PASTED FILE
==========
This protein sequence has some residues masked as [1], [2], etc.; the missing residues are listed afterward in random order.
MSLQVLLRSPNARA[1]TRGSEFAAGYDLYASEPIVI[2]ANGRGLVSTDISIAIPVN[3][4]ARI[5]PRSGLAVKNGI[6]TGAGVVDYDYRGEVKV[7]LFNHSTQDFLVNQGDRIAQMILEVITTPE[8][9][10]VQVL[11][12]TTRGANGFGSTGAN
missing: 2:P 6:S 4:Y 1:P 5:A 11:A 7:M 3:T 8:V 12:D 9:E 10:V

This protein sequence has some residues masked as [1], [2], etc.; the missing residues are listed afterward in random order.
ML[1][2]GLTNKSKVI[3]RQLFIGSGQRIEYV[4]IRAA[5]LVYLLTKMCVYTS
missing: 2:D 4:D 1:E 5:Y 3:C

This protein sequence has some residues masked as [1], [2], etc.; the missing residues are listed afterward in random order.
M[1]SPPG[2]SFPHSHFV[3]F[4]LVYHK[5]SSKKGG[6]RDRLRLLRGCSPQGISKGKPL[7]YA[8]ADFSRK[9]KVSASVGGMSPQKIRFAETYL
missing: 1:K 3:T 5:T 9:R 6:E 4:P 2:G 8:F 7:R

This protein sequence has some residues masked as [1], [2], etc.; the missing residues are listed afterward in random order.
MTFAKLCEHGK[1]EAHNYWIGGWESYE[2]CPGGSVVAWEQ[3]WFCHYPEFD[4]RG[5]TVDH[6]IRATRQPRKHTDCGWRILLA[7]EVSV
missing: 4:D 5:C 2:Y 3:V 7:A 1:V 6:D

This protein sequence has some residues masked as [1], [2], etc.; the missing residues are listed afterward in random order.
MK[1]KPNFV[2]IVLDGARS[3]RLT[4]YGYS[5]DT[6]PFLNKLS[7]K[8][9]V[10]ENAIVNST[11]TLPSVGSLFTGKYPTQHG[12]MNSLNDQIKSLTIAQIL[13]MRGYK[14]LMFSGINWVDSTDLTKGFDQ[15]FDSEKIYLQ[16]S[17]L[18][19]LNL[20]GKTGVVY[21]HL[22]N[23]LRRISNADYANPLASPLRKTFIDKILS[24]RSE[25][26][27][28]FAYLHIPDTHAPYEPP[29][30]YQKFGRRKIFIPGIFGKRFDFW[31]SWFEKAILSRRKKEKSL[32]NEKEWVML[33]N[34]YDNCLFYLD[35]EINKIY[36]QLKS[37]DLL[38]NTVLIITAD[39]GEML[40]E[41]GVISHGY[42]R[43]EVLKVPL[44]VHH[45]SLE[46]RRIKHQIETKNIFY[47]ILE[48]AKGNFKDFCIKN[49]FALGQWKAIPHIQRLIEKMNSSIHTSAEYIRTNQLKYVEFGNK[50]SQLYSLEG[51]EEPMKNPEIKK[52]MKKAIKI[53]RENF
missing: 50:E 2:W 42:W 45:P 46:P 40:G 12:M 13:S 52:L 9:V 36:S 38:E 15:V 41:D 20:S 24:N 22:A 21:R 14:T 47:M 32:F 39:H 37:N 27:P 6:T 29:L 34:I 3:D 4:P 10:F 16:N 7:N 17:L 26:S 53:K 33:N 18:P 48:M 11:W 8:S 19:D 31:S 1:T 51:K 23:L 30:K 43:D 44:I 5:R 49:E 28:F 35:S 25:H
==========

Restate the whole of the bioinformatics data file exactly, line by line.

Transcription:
This protein sequence has some residues masked as [1], [2], etc.; the missing residues are listed afterward in random order.
MSLQVLLRSPNARA[1]TRGSEFAAGYDLYASEPIVI[2]ANGRGLVSTDISIAIPVN[3][4]ARI[5]PRSGLAVKNGI[6]TGAGVVDYDYRGEVKV[7]LFNHSTQDFLVNQGDRIAQMILEVITTPE[8][9][10]VQVL[11][12]TTRGANGFGSTGAN
missing: 2:P 6:S 4:Y 1:P 5:A 11:A 7:M 3:T 8:V 12:D 9:E 10:V

This protein sequence has some residues masked as [1], [2], etc.; the missing residues are listed afterward in random order.
ML[1][2]GLTNKSKVI[3]RQLFIGSGQRIEYV[4]IRAA[5]LVYLLTKMCVYTS
missing: 2:D 4:D 1:E 5:Y 3:C

This protein sequence has some residues masked as [1], [2], etc.; the missing residues are listed afterward in random order.
M[1]SPPG[2]SFPHSHFV[3]F[4]LVYHK[5]SSKKGG[6]RDRLRLLRGCSPQGISKGKPL[7]YA[8]ADFSRK[9]KVSASVGGMSPQKIRFAETYL
missing: 1:K 3:T 5:T 9:R 6:E 4:P 2:G 8:F 7:R

This protein sequence has some residues masked as [1], [2], etc.; the missing residues are listed afterward in random order.
MTFAKLCEHGK[1]EAHNYWIGGWESYE[2]CPGGSVVAWEQ[3]WFCHYPEFD[4]RG[5]TVDH[6]IRATRQPRKHTDCGWRILLA[7]EVSV
missing: 4:D 5:C 2:Y 3:V 7:A 1:V 6:D

This protein sequence has some residues masked as [1], [2], etc.; the missing residues are listed afterward in random order.
MK[1]KPNFV[2]IVLDGARS[3]RLT[4]YGYS[5]DT[6]PFLNKLS[7]K[8][9]V[10]ENAIVNST[11]TLPSVGSLFTGKYPTQHG[12]MNSLNDQIKSLTIAQIL[13]MRGYK[14]LMFSGINWVDSTDLTKGFDQ[15]FDSEKIYLQ[16]S[17]L[18][19]LNL[20]GKTGVVY[21]HL[22]N[23]LRRISNADYANPLASPLRKTFIDKILS[24]RSE[25][26][27][28]FAYLHIPDTHAPYEPP[29][30]YQKFGRRKIFIPGIFGKRFDFW[31]SWFEKAILSRRKKEKSL[32]NEKEWVML[33]N[34]YDNCLFYLD[35]EINKIY[36]QLKS[37]DLL[38]NTVLIITAD[39]GEML[40]E[41]GVISHGY[42]R[43]EVLKVPL[44]VHH[45]SLE[46]RRIKHQIETKNIFY[47]ILE[48]AKGNFKDFCIKN[49]FALGQWKAIPHIQRLIEKMNSSIHTSAEYIRTNQLKYVEFGNK[50]SQLYSLEG[51]EEPMKNPEIKK[52]MKKAIKI[53]RENF
missing: 50:E 2:W 42:W 45:P 46:P 40:G 12:M 13:S 52:L 9:V 36:S 38:E 15:V 41:D 20:S 24:N 22:A 21:R 14:T 47:M 32:F 39:H 37:N 27:P 6:T 29:L 34:I 3:D 4:P 10:F 16:N 7:N 17:L 26:S 53:K 33:N 18:P 48:M 11:W 8:S 19:D 31:S 1:T 51:K 23:L 30:K 43:D 44:I 5:R 49:E 28:F 35:S 25:H